When You Have Only One Chance to Persuade

There’s been a steady drumbeat for months about media dollars moving from “traditional” media to online. According to a recent report by Outsell, a California company that tracks the information industry, online advertising spending will exceed print advertising for the first time this year.

Here are some predicted numbers from Outsell:

  • $120B  Online/Digital
  • $112B   Print/Magazine
  • $  60B   TV
  • $  24B   Direct Mail

But the stampede to digital only goes so far. Media Blogger Tom Taylor reports that as the General Election approaches, political types are sticking with television:

Six weeks to go, says Borrell Associates, and digital media might get about 1% of the total political ad spend in this election cycle. Just 1%, versus the 65-70% that is funneled into TV. Borrell’s figuring a total commitment to digital this year of about $45 million, which is double 2008, but still a minuscule part of most candidates’ budget. Why so little going that way, after the Obama success with online in 2008 and the Tea Party social networking of the last year? Borrell theorizes that political consultants are sticking with proven techniques, and they know TV works. There’s relatively little research about doing political advertising online.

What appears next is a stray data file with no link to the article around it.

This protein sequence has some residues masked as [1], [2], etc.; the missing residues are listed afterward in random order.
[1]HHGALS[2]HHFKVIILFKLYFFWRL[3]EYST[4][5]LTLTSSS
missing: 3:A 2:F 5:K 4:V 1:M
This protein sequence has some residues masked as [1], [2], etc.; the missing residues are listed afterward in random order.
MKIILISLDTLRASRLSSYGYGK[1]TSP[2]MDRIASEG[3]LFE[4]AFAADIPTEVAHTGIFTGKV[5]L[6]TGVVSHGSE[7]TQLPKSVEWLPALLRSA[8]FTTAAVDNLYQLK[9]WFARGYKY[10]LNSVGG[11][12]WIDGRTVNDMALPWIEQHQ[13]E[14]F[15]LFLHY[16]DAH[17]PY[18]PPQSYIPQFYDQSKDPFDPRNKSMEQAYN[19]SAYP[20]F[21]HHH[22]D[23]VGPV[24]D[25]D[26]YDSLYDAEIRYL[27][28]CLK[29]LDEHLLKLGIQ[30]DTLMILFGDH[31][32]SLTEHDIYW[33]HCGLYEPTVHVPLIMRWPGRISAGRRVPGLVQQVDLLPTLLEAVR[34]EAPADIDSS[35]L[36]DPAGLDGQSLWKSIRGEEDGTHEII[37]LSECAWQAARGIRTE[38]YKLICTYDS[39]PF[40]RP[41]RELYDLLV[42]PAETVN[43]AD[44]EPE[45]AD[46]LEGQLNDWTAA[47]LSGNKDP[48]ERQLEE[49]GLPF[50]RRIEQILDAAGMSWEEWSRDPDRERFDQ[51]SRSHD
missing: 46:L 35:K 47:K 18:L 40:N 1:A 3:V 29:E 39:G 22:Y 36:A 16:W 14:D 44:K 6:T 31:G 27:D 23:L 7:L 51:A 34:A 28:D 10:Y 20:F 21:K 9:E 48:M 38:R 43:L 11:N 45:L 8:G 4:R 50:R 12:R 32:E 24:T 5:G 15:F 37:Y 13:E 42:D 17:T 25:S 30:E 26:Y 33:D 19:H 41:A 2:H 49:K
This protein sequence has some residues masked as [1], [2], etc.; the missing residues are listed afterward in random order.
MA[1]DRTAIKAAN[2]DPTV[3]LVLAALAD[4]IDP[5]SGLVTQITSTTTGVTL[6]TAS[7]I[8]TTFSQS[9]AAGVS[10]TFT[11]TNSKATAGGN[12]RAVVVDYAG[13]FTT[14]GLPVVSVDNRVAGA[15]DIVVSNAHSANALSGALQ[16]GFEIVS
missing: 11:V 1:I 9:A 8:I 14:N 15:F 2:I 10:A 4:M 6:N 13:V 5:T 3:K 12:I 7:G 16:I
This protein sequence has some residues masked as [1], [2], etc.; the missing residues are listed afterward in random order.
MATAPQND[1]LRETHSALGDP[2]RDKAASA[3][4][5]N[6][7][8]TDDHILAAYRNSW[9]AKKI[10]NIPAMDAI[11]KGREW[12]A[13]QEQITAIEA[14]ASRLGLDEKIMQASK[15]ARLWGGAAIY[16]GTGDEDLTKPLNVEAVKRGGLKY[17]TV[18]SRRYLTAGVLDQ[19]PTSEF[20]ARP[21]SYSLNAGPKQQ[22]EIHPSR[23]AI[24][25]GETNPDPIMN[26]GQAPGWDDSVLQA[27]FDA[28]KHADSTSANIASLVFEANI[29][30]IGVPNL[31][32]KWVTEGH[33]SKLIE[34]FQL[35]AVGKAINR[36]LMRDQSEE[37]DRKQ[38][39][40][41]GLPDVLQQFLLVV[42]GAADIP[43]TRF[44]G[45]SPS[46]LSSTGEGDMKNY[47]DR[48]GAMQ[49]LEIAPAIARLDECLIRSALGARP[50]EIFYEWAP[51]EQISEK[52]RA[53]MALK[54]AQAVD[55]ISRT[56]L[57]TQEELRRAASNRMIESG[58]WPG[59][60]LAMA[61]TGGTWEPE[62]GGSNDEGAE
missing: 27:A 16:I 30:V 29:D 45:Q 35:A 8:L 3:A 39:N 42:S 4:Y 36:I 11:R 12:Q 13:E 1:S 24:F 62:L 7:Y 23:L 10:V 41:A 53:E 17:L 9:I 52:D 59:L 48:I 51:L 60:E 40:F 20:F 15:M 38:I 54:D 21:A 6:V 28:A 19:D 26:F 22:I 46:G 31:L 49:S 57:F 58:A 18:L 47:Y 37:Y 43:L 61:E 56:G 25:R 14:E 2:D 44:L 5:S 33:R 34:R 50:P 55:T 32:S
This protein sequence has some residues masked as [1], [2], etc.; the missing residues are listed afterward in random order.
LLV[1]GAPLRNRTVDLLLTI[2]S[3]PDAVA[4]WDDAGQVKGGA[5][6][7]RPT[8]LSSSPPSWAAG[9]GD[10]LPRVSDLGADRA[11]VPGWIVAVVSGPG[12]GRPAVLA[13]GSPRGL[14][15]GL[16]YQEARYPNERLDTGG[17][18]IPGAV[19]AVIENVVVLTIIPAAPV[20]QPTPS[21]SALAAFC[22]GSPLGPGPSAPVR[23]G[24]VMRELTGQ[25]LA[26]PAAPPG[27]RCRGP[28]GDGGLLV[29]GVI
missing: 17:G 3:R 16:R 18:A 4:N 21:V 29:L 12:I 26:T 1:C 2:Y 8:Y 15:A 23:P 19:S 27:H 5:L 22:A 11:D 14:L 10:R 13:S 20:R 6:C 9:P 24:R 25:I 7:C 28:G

There are a number of ways to interpret this, including:

1. Some political operatives may just be scared of the unknown. They will continue to do what they’ve always done until someone forces them to do otherwise.

2. In some cases, campaigns have tried to use the “free” side of digital — videos on YouTube, tweets on Twitter, and Facebook “fan pages” — in the hopes that something will go viral. As Alabama Agriculture Commission candidate Dale Peterson found earlier this year, viral doesn’t always translate into votes. He got 1.5 million views on YouTube, but finished third in the Republican primary.

3. The fact that online spending doubled could mean it’s just a matter of time before digital dominates political advertising, too.

But the thing to keep in mind is that political advertisers are in the pure persuasion business. They need to force their way into the consiousness of people who may not be thinking about them, and convince them to take a particular action on a particular day. They only have one chance to get it right — Tuesday, November 2 — and if they fail, they will be unemployed on Wednesday.

With one chance to persuade, these people are still choosing intrusive old media — television wins this election in a landslide, 65 to 1.


Got a question? Wanna argue? Email Phil Bernstein here.

Sign up for Phil Bernstein’s free advertising and marketing e-newsletter here.

Become a Phil Bernstein Portland’s Advertising Expert Facebook Fan here


Sign up for my blog updates and never miss a post. I'll send you the first two chapters of my new book, Breakthrough Prospecting, as a thank-you.

Please note: I reserve the right to delete comments that are offensive or off-topic.

Your Chance to Be Heard -- Comment Here!